Wednesday, 18 August 2010

What's the difference between a scrounger and a benefit cheat?

I ask this question because the other day (Thursday 12 August) the Sun ran a "campaign" to get members of, what they usually term, the Great British Public to grass-up people who they suspected of falsely claiming benefit. Now I don't know if this is an example of the silly-season that traditionally runs in the British press at this time of the year but knowing the Sun as I do (a notoriously hate-filled rag) I suspect not.

There was a follow-up piece that evening on Newsnight. Now, I would hazard a guess that most of us would regard Newsnight as perhaps a more reliable source of journalistic information than the Sun. It must be said, I do quite like their football coverage and I understand their racing coverage is excellent - I couldn't really comment as I know next-to-nothing about the gee-gees.

So let's return to Newsnight. There is £5.2 billion wrongly paid out in benefit. Of that amount £1.5 billion is attributed to fraud. Now I can quite credit that £3.7 billion is wrongly paid out in benefit by the DWP. I think we all know they couldn't organize a proverbial piss-up....One of the more startling figures that was brought up that evening was the fact that there are £16 billion of benefits that go unclaimed! We've all heard about the little old lady who doesn't know what she's entitled to claim for and people who are too proud to ask for Government hand-outs, but £16 billion?

The Con-Dem coalition government (or whatever they are called, I never quite know how to refer to them) glibly claim, at every available opportunity, that what they are trying to do is sort out the appalling financial mess Labour left behind. Now I have no party-political axe to grind here, nor am I an economist in my spare time, but I was under the impression that the responsibility for this world-wide financial crisis lay, by and large, with the bankers. That is to say the roots of this recession lay in the shady dealings of the financial sector. In what Nick Clegg called in his article at the weekend (15 August-Observer) "reckless irresponsibility". You have to read deep into his Observer article to see his acknowledgement of this, get him on the telly and it's all Labour's fault. All over the planet an unfettered financial services industry have landed us all in an almighty mess, world-wide.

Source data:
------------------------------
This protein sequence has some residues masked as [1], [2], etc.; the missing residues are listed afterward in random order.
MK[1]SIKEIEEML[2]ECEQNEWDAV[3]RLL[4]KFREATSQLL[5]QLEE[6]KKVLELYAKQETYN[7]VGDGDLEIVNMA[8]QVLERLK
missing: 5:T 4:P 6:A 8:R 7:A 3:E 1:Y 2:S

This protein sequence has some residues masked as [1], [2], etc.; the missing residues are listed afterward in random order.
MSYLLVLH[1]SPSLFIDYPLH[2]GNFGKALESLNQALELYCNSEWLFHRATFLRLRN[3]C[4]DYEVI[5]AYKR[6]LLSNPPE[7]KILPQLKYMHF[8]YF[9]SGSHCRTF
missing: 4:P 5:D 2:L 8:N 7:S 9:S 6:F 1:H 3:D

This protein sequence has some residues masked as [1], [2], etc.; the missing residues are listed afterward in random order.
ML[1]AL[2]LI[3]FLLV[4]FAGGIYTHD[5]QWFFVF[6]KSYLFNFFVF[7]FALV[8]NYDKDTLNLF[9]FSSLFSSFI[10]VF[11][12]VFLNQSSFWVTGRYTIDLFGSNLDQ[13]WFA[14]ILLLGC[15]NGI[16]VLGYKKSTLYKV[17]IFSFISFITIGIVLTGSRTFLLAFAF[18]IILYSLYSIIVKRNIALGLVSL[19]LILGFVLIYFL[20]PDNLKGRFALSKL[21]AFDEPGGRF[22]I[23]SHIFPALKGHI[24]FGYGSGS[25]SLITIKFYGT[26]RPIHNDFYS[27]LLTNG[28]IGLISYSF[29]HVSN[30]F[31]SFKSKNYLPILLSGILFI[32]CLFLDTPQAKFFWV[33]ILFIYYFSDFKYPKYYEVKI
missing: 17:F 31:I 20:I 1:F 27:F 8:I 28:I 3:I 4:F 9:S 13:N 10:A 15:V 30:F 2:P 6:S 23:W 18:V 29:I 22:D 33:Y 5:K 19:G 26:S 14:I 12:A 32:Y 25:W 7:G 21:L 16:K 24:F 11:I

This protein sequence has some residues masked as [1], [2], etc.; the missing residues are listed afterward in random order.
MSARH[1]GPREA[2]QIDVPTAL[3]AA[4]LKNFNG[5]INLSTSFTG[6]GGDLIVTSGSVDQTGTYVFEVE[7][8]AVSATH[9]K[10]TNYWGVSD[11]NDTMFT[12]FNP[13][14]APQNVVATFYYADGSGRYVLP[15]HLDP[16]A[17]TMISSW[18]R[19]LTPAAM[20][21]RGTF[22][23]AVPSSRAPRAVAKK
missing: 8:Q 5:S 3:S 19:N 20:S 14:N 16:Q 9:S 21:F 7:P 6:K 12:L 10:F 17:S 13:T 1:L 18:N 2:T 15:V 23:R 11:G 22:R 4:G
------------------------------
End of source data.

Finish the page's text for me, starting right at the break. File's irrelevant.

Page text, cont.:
So how come, in order to rectify the situation, we start off by kicking the poor and then go on to slash services that huge numbers of the general public need and use? Mr Clegg put in the Observer: "this government doesn't expect anyone to reach their verdict after 100 days. We expect to be judged on what we have achieved in five years. That should be a relief." Well, all I can say is that after 100 days this government has scared the living daylights out of many, and that hardly counts as relief.

We cannot know for certain where the axe will fall because we have to wait until 20 October for the results of George Osborne's considerations. There's been enough signposting for us to know that all manner of things are on the list and some things have already fallen by the wayside.

This government seems to be lining up traditional old Tory targets, for starters what they call big government and the arts and then there's the poor and benefit cheats and scroungers, none of whom can be held responsible for the current mess. All this is being done with the active collusion of the Liberal Democrats, who should be ashamed of themselves as the people being lined up for cuts are people they have traditionally stuck up for in the past. One sniff of government and the Liberal Democrats seem to forget their principles. So as I say the government seems quite happy to pick on the poor and the jobless. I've heard no mention of taxation apart from vague noises about a banking tax which seems a sop when you consider that by their own admission HM Revenue and Customs readily acknowledge that there is £40 billion tax that goes unpaid.

While all this is going on what is the Opposition up to? Well instead of building some kind of coherent opposition to these vicious cuts, the Labour Party have been all wrapped up in their internal bickering over who they are going to elect as their new leader.